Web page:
Creek Nation's Margaritaville Casino Seen as Key to Water in the River
"Water in the river" has been a mantra among Tulsans for years, and local leaders believe the Muscogee (Creek) Nation's new resort development at River Spirit Casino may make it happen.
Between the second phase of the River Spirit Casino, which will cost $335 million, and A Gathering Place for Tulsa, which has a $200 million price tag for its first phase, investors are pumping more than half a billion dollars into riverside developments.
"What's going to happen when, I think, the community sees this project come out of the ground, when the Gathering Place further to the north is built, you're going to see, I think, a lot of excitement, a lot of momentum, that I think will carry us to a lot of our eventual goal of seeing water in the river," said Chris Benge, senior vice president of government affairs for the Tulsa Regional Chamber, while speaking Tuesday at the project's groundbreaking ceremony.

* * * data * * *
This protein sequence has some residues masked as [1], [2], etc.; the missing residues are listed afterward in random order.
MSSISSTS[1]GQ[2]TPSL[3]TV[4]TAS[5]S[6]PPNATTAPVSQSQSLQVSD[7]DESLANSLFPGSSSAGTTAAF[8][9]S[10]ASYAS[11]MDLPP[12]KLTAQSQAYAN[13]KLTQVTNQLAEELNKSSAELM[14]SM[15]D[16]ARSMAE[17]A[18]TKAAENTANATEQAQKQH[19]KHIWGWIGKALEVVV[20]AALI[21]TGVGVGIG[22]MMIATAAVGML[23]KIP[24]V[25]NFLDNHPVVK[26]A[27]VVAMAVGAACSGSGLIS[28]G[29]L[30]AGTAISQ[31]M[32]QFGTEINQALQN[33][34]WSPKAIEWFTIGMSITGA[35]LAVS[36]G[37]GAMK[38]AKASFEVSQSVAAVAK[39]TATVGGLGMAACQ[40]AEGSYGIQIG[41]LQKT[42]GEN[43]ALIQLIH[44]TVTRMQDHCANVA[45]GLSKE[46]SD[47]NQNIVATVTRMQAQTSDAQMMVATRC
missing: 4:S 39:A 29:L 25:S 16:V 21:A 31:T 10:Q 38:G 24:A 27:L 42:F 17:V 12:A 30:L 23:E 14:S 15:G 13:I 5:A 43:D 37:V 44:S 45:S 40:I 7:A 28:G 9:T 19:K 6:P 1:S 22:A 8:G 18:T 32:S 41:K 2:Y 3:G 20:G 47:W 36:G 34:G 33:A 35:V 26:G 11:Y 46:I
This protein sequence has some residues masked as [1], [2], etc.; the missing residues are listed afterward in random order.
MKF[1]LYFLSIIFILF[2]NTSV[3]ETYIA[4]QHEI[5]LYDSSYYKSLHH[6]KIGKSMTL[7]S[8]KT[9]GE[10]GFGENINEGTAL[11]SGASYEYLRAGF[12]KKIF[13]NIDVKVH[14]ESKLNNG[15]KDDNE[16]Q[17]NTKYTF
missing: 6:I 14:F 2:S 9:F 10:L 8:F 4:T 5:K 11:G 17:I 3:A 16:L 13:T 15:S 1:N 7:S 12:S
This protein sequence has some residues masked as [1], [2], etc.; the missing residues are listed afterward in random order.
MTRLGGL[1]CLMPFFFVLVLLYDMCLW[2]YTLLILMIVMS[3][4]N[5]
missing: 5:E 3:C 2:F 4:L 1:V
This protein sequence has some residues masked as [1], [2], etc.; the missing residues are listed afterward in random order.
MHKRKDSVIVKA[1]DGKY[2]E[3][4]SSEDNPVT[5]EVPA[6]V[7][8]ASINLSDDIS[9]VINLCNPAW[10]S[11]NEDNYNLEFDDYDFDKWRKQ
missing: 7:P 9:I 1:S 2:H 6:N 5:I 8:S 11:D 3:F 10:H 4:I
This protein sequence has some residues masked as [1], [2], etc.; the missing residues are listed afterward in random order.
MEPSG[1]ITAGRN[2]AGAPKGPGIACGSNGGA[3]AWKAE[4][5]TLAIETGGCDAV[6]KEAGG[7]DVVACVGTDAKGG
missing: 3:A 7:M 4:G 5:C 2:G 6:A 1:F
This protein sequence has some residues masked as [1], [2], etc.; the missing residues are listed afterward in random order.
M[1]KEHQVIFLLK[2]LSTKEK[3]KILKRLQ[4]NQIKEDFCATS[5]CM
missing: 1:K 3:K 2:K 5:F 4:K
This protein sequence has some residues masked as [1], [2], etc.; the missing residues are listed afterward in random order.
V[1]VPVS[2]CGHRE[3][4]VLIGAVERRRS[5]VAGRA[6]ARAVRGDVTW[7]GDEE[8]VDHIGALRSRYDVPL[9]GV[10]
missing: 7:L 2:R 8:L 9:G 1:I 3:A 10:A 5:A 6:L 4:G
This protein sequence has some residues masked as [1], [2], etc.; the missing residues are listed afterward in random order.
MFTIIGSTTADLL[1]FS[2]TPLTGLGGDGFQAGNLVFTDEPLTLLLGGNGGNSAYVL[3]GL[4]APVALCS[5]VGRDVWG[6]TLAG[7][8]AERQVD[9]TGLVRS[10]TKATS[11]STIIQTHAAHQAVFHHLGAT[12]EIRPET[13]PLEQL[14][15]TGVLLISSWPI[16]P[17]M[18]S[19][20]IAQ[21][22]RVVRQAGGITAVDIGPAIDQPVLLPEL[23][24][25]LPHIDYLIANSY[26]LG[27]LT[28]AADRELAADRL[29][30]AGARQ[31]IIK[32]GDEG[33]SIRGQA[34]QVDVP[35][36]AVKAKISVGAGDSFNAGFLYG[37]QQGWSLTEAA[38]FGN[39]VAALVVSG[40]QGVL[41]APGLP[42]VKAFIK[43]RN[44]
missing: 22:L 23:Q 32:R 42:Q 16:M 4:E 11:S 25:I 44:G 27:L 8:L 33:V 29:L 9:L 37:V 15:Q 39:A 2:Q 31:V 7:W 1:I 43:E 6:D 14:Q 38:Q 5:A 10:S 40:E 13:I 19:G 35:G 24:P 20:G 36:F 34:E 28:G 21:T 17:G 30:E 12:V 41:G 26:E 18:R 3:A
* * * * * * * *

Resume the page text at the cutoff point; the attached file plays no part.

It was a topic mentioned by nearly every speaker at the event, including Tulsa Mayor Dewey Bartlett, Tulsa County Commissioner Karen Keith and Margaritaville CEO John Cohlan.
Keith believes the Margaritaville resort will put Tulsa on the map for travelers.
"We have an incredible entertainment venue that is going to make Tulsa a true destination," she said. "People are going to come from all corners because Margaritaville is here."
Tulsa's resort will be the fourth resort and seventh entertainment property under musician Jimmy Buffett's Margaritaville brand. It will include a 26-story, 483-room luxury hotel; a themed casino; a Margaritaville restaurant, bar and shop; a pool with a beach bar; 30,000 square feet of convention space and an entertainment venue with seating for up to 3,000.
Construction will take up to two years. Estimates from River Spirit Casino claim the completed project will support 800 full-time jobs and have an annual economic impact of $135 million.